This November 2 was my first opportunity to vote in a Sandy City election, for Mayor (eight candidates) and one City Councilperson (six candidates). Mom and I each studied the voter information pamphlet and candidate election ads. You can tell a lot about candidates from how they describe themselves. Like this educated experienced professional who bills himself as “pro-liberty, anti-tyranny, anti-socialism, anti-BLM, patriot.” Or a current Councilperson who serves on no less than nine community boards and councils. I was impressed by two incumbent Councilwomen, one who received both the Volunteer of the Year and Elected Official of the Year awards, and another who advocates for organizational partnerships and watershed protection. And this year I get to vote for every single candidate—all 14!—due to the ranked choice voting experiment in which I vote for each candidate in priority order, one to eight for Mayor, and one to six for Council. Being so new to the city, I do not know a single candidate and could only rely on their perspectives of themselves. I voted for two women, one seeking a third four-year term who has business and city planning experience, and one with business and finance degrees and experience who regularly attends public meetings, trainings, and focus groups. But who’s to know who the best candidates are. Personally, I have worked for five Mayors and 28 City Councilmembers in my 28-year municipal government career. Each is different, and being required to work together six at a time for four years each tends to knock off the rough edges and lead to slow positive improvement in the community—that is the hope. One maverick can either endanger or uplift a community, but the peaks and troughs of year-to-year politics even out over the decades into a long and steady incline in the quality of life. That is the hope. Mom and Dad and I will see who wins and whether we notice any difference in city policy and management. At least Sandy has an excellent City Attorney, Lynn, who I have known for nearly three decades.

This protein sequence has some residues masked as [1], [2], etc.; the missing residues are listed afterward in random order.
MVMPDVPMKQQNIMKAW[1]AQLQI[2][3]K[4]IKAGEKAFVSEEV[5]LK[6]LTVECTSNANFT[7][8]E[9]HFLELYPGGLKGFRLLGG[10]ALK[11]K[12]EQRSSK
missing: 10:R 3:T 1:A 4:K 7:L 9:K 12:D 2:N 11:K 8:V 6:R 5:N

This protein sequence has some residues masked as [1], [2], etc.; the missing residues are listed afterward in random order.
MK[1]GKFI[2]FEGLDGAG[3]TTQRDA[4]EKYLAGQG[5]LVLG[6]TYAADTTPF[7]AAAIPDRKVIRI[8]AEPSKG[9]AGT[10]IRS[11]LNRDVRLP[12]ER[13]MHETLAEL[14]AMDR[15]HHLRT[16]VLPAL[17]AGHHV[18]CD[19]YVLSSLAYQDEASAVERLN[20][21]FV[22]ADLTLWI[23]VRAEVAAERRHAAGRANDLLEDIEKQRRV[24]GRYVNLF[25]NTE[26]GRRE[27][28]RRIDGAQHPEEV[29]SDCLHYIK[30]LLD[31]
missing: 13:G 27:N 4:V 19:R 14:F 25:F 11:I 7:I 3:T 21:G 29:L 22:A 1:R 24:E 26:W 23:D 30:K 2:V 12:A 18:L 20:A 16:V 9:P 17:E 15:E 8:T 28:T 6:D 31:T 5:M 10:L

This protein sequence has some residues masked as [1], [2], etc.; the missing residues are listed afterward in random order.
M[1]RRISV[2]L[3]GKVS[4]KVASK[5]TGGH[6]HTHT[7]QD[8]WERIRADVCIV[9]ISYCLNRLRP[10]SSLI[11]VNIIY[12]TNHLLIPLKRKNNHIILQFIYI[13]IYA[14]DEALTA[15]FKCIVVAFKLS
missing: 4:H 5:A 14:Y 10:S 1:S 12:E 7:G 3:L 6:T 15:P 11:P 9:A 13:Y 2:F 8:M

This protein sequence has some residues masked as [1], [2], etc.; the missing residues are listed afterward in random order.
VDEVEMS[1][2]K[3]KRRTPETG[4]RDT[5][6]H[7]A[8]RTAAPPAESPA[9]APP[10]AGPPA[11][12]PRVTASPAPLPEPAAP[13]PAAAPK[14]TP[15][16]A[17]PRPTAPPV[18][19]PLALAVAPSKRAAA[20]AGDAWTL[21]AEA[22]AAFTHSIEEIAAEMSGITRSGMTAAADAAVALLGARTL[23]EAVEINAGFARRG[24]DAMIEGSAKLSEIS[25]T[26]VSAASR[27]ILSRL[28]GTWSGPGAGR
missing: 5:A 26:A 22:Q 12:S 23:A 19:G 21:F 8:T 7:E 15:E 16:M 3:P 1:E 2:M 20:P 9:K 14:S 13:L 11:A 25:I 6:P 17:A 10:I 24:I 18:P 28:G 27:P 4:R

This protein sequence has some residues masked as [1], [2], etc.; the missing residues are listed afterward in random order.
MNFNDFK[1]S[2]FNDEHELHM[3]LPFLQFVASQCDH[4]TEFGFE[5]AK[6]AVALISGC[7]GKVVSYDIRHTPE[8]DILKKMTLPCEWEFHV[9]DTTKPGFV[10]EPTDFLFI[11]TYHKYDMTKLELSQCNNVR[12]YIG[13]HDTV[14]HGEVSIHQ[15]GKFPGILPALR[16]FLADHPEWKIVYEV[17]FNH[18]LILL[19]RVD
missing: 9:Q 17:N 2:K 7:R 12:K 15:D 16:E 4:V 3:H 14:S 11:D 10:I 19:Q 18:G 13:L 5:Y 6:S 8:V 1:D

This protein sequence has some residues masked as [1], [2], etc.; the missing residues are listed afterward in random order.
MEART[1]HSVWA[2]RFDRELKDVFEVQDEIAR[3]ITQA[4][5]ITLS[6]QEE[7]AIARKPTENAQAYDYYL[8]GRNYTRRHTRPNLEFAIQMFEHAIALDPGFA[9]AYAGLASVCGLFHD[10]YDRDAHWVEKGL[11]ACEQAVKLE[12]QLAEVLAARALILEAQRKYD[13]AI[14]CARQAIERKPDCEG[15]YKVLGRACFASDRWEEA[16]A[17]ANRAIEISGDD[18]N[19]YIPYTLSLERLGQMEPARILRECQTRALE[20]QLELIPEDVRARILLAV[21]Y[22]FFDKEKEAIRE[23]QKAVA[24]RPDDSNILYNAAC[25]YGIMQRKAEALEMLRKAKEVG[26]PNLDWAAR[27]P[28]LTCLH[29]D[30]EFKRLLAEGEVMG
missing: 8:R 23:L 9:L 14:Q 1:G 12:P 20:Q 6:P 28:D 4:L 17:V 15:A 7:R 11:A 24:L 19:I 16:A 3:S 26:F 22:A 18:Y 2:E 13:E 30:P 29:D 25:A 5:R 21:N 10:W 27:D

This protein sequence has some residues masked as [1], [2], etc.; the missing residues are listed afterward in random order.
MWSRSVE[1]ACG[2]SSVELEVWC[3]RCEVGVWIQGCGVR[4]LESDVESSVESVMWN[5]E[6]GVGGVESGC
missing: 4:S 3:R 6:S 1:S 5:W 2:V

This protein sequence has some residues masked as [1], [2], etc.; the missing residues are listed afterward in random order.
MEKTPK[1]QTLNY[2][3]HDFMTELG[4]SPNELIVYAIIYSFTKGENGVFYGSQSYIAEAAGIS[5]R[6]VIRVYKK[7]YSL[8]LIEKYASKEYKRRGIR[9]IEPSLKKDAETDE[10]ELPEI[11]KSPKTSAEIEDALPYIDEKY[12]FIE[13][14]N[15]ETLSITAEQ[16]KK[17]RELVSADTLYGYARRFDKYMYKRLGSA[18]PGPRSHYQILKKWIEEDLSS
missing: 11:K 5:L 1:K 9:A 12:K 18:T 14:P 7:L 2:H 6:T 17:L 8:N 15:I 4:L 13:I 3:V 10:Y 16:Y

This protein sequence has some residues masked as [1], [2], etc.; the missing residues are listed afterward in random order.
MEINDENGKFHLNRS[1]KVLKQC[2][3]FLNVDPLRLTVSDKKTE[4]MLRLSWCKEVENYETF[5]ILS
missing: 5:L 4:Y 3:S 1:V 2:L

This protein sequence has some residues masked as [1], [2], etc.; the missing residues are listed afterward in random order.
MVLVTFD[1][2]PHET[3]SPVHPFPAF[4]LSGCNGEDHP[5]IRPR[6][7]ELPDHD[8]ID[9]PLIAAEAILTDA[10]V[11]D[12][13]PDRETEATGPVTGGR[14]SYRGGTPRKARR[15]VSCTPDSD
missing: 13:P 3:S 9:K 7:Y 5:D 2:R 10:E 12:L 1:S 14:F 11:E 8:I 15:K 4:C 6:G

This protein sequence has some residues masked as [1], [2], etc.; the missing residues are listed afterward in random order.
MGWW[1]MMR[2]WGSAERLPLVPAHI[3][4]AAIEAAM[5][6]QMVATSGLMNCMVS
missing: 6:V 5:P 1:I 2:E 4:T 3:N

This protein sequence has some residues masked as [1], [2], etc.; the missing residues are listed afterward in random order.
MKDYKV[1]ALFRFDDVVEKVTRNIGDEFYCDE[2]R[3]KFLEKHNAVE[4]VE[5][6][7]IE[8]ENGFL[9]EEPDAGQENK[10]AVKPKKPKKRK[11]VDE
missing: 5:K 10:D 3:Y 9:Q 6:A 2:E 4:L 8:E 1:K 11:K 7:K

(Image by Jackie Ramirez from Pixabay)